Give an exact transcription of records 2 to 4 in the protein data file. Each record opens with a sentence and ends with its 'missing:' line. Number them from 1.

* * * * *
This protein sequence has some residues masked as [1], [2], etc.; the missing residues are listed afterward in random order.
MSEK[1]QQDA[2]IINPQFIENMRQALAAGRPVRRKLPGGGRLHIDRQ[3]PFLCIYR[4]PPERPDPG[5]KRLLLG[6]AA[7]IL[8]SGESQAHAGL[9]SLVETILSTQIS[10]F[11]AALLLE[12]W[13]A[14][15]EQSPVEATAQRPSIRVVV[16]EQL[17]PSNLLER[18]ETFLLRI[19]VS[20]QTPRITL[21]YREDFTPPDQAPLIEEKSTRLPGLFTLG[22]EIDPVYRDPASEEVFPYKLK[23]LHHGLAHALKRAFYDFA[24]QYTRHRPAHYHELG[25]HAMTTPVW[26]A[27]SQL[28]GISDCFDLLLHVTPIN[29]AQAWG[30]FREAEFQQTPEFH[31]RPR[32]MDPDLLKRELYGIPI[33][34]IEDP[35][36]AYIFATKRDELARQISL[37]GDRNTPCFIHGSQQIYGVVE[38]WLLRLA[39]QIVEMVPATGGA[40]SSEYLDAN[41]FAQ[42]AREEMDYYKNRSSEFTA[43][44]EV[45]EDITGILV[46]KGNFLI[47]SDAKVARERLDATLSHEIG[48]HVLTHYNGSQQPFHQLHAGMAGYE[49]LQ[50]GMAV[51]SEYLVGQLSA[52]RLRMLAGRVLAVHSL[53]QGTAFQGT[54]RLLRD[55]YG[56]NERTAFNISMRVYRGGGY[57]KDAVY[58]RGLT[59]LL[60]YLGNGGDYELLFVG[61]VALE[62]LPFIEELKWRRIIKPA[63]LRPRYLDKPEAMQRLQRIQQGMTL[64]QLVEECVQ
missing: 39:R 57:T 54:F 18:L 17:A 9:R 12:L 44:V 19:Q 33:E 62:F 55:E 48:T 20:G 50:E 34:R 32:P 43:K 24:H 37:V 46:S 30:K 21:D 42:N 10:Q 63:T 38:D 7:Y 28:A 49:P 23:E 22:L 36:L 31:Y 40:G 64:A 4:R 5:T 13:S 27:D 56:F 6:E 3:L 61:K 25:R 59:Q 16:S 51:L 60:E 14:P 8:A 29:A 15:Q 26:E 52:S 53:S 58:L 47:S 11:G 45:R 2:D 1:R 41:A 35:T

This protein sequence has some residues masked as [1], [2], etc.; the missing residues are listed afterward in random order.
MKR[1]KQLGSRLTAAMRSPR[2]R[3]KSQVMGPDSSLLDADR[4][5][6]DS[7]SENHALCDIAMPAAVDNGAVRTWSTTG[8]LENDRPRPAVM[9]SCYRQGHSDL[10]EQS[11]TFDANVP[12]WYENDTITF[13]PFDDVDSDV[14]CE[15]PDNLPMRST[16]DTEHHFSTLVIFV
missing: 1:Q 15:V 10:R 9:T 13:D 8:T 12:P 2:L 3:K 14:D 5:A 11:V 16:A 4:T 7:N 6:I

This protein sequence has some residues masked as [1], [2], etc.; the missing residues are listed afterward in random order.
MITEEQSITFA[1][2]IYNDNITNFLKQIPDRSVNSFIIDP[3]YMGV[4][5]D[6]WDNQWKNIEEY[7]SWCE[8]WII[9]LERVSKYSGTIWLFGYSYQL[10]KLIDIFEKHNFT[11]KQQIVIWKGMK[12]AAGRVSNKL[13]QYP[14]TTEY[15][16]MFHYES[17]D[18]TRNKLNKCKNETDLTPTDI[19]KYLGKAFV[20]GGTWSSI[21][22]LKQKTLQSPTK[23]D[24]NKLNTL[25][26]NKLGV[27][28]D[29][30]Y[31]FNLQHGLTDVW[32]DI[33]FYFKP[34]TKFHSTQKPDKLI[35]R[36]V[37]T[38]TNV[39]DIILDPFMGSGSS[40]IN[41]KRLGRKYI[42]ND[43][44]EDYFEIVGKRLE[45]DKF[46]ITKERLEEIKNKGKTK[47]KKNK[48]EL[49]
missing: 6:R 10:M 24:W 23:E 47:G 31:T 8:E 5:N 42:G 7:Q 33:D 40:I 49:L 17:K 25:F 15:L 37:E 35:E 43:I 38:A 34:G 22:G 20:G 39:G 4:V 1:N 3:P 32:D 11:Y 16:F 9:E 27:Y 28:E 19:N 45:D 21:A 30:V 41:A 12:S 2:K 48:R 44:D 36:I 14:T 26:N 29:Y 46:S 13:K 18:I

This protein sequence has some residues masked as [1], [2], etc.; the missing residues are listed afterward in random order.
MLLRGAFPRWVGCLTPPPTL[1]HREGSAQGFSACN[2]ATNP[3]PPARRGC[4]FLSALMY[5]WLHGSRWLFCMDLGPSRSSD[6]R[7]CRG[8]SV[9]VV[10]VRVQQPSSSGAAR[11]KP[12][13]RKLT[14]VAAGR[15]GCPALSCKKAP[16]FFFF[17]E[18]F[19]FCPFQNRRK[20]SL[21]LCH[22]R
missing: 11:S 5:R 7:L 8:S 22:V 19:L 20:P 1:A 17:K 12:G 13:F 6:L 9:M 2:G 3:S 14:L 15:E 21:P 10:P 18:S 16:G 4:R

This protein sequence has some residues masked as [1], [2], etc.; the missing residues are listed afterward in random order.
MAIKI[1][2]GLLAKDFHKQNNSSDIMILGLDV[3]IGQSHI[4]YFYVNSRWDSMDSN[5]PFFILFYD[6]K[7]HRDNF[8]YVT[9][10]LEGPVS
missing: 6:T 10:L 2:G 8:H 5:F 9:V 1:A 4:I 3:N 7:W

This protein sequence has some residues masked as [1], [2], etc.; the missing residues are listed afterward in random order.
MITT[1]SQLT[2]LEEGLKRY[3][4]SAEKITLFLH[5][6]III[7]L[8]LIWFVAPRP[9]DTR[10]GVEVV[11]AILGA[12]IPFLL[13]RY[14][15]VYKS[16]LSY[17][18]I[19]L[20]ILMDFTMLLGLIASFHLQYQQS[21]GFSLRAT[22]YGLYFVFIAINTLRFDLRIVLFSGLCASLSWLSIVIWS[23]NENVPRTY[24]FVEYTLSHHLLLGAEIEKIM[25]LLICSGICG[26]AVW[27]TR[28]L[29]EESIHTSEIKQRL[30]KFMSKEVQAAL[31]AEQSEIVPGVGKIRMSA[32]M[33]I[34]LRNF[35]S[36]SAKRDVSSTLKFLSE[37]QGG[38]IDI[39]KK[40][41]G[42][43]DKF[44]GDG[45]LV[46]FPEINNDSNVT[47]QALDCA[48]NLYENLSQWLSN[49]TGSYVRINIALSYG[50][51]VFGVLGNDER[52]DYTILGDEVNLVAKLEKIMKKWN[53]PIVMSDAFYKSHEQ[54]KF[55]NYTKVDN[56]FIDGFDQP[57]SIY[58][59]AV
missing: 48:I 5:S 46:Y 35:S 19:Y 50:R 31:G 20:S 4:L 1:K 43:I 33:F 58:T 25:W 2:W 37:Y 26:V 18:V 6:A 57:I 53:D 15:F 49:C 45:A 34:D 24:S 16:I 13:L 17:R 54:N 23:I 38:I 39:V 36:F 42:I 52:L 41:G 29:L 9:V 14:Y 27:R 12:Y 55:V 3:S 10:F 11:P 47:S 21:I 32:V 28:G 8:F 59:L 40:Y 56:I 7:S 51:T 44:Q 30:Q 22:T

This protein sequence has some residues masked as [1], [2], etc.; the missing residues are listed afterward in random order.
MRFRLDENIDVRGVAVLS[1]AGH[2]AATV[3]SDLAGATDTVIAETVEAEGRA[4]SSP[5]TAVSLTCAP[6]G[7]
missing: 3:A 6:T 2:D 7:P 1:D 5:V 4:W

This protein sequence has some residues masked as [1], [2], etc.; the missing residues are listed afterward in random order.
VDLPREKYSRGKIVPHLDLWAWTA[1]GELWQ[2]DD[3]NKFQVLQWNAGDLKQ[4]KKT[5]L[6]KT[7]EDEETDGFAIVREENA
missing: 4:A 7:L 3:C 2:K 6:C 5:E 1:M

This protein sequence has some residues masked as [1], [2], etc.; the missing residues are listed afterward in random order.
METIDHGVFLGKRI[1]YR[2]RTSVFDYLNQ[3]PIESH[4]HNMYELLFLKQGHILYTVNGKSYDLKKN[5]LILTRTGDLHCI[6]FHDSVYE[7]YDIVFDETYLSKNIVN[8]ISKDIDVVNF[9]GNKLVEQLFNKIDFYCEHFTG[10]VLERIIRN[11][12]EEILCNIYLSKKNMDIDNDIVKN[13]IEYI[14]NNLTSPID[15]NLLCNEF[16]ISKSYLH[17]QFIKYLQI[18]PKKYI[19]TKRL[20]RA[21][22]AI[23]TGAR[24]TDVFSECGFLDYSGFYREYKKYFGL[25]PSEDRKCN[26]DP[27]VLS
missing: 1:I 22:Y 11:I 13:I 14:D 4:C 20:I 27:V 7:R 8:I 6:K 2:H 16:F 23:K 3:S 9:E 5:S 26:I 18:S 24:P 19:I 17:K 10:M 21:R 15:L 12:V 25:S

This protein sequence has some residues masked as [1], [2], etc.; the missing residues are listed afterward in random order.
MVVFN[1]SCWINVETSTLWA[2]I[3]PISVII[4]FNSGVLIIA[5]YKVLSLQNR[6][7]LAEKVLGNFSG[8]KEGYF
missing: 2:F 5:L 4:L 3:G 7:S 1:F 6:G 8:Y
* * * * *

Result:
This protein sequence has some residues masked as [1], [2], etc.; the missing residues are listed afterward in random order.
MKR[1]KQLGSRLTAAMRSPR[2]R[3]KSQVMGPDSSLLDADR[4][5][6]DS[7]SENHALCDIAMPAAVDNGAVRTWSTTG[8]LENDRPRPAVM[9]SCYRQGHSDL[10]EQS[11]TFDANVP[12]WYENDTITF[13]PFDDVDSDV[14]CE[15]PDNLPMRST[16]DTEHHFSTLVIFV
missing: 1:Q 15:V 10:R 9:T 13:D 8:T 12:P 2:L 3:K 14:D 5:A 11:V 16:A 4:T 7:N 6:I

This protein sequence has some residues masked as [1], [2], etc.; the missing residues are listed afterward in random order.
MITEEQSITFA[1][2]IYNDNITNFLKQIPDRSVNSFIIDP[3]YMGV[4][5]D[6]WDNQWKNIEEY[7]SWCE[8]WII[9]LERVSKYSGTIWLFGYSYQL[10]KLIDIFEKHNFT[11]KQQIVIWKGMK[12]AAGRVSNKL[13]QYP[14]TTEY[15][16]MFHYES[17]D[18]TRNKLNKCKNETDLTPTDI[19]KYLGKAFV[20]GGTWSSI[21][22]LKQKTLQSPTK[23]D[24]NKLNTL[25][26]NKLGV[27][28]D[29][30]Y[31]FNLQHGLTDVW[32]DI[33]FYFKP[34]TKFHSTQKPDKLI[35]R[36]V[37]T[38]TNV[39]DIILDPFMGSGSS[40]IN[41]KRLGRKYI[42]ND[43][44]EDYFEIVGKRLE[45]DKF[46]ITKERLEEIKNKGKTK[47]KKNK[48]EL[49]
missing: 6:R 10:M 24:W 23:E 47:G 31:T 8:E 5:N 42:G 7:Q 33:D 40:I 49:L 17:K 25:F 15:L 37:E 35:E 43:I 38:A 34:G 22:G 20:G 39:G 4:V 1:N 3:P 32:D 11:Y 16:F 9:E 27:Y 28:E 19:N 45:D 21:A 30:V 41:A 12:S 2:K 48:R 44:D 36:I 14:T 26:N 29:Y 46:S 13:K 18:I

This protein sequence has some residues masked as [1], [2], etc.; the missing residues are listed afterward in random order.
MLLRGAFPRWVGCLTPPPTL[1]HREGSAQGFSACN[2]ATNP[3]PPARRGC[4]FLSALMY[5]WLHGSRWLFCMDLGPSRSSD[6]R[7]CRG[8]SV[9]VV[10]VRVQQPSSSGAAR[11]KP[12][13]RKLT[14]VAAGR[15]GCPALSCKKAP[16]FFFF[17]E[18]F[19]FCPFQNRRK[20]SL[21]LCH[22]R
missing: 11:S 5:R 7:L 8:S 22:V 19:L 20:P 1:A 17:K 12:G 13:F 6:L 9:M 2:G 3:S 14:L 15:E 21:P 10:P 18:S 16:G 4:R